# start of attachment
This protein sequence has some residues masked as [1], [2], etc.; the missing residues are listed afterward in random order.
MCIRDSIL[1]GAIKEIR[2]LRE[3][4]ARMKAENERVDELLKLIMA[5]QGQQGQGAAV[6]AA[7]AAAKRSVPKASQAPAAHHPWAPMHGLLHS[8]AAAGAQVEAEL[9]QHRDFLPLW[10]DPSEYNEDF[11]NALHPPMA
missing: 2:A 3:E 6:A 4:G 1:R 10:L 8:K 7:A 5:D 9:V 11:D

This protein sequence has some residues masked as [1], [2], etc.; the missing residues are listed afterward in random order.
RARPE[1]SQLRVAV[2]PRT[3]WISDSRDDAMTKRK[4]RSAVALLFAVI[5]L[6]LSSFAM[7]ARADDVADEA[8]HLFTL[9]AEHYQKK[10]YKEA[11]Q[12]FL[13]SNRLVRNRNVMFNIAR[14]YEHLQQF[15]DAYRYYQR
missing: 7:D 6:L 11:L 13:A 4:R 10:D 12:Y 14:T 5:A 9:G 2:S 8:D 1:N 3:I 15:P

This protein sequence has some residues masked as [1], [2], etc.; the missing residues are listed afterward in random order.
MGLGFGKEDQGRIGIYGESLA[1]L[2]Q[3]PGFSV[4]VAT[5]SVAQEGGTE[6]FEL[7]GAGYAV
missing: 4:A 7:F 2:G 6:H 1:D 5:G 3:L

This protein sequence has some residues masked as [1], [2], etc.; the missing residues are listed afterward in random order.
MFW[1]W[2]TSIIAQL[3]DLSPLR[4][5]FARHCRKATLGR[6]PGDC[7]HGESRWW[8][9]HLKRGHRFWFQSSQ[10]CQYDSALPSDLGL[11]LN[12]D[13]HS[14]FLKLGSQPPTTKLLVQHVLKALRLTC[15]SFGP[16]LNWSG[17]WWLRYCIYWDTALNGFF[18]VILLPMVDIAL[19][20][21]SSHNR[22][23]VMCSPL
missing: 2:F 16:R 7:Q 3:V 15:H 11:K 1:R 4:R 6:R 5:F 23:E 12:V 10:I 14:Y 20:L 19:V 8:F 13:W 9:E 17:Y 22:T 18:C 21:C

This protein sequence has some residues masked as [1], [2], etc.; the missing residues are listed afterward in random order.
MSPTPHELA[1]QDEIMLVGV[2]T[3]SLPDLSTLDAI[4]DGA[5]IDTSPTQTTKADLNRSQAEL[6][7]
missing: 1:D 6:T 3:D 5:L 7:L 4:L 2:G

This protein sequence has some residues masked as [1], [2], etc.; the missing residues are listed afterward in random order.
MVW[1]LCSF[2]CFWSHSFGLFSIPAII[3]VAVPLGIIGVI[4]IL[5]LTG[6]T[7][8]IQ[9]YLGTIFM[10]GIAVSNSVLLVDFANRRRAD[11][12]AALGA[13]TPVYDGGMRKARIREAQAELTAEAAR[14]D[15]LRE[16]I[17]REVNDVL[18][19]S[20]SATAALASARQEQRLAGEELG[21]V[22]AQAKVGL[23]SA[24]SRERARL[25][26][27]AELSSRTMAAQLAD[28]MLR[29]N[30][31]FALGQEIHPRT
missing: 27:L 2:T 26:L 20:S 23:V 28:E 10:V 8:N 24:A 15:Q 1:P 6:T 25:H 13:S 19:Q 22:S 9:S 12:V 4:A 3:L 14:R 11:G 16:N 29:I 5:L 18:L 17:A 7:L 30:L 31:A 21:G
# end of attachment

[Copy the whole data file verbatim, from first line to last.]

This protein sequence has some residues masked as [1], [2], etc.; the missing residues are listed afterward in random order.
MCIRDSIL[1]GAIKEIR[2]LRE[3][4]ARMKAENERVDELLKLIMA[5]QGQQGQGAAV[6]AA[7]AAAKRSVPKASQAPAAHHPWAPMHGLLHS[8]AAAGAQVEAEL[9]QHRDFLPLW[10]DPSEYNEDF[11]NALHPPMA
missing: 2:A 3:E 6:A 4:G 1:R 10:L 8:K 7:A 5:D 9:V 11:D

This protein sequence has some residues masked as [1], [2], etc.; the missing residues are listed afterward in random order.
RARPE[1]SQLRVAV[2]PRT[3]WISDSRDDAMTKRK[4]RSAVALLFAVI[5]L[6]LSSFAM[7]ARADDVADEA[8]HLFTL[9]AEHYQKK[10]YKEA[11]Q[12]FL[13]SNRLVRNRNVMFNIAR[14]YEHLQQF[15]DAYRYYQR
missing: 7:D 6:L 11:L 13:A 4:R 10:D 12:Y 14:T 5:A 9:G 2:S 8:D 1:N 3:I 15:P

This protein sequence has some residues masked as [1], [2], etc.; the missing residues are listed afterward in random order.
MGLGFGKEDQGRIGIYGESLA[1]L[2]Q[3]PGFSV[4]VAT[5]SVAQEGGTE[6]FEL[7]GAGYAV
missing: 4:A 7:F 2:G 6:H 1:D 5:G 3:L

This protein sequence has some residues masked as [1], [2], etc.; the missing residues are listed afterward in random order.
MFW[1]W[2]TSIIAQL[3]DLSPLR[4][5]FARHCRKATLGR[6]PGDC[7]HGESRWW[8][9]HLKRGHRFWFQSSQ[10]CQYDSALPSDLGL[11]LN[12]D[13]HS[14]FLKLGSQPPTTKLLVQHVLKALRLTC[15]SFGP[16]LNWSG[17]WWLRYCIYWDTALNGFF[18]VILLPMVDIAL[19][20][21]SSHNR[22][23]VMCSPL
missing: 2:F 16:R 7:Q 3:V 15:H 11:K 1:R 4:R 6:R 5:F 23:E 12:V 10:I 14:Y 20:L 19:V 8:F 13:W 9:E 17:Y 22:T 18:C 21:C

This protein sequence has some residues masked as [1], [2], etc.; the missing residues are listed afterward in random order.
MSPTPHELA[1]QDEIMLVGV[2]T[3]SLPDLSTLDAI[4]DGA[5]IDTSPTQTTKADLNRSQAEL[6][7]
missing: 1:D 6:T 3:D 5:L 7:L 4:L 2:G

This protein sequence has some residues masked as [1], [2], etc.; the missing residues are listed afterward in random order.
MVW[1]LCSF[2]CFWSHSFGLFSIPAII[3]VAVPLGIIGVI[4]IL[5]LTG[6]T[7][8]IQ[9]YLGTIFM[10]GIAVSNSVLLVDFANRRRAD[11][12]AALGA[13]TPVYDGGMRKARIREAQAELTAEAAR[14]D[15]LRE[16]I[17]REVNDVL[18][19]S[20]SATAALASARQEQRLAGEELG[21]V[22]AQAKVGL[23]SA[24]SRERARL[25][26][27]AELSSRTMAAQLAD[28]MLR[29]N[30][31]FALGQEIHPRT
missing: 27:L 2:T 26:L 20:S 23:V 28:E 10:V 8:N 24:A 15:Q 1:P 6:T 25:H 13:S 19:Q 22:S 9:S 12:V 4:A 3:L 14:R 11:G 16:N 29:I 5:L 18:L 17:A 7:L 30:L 31:A 21:G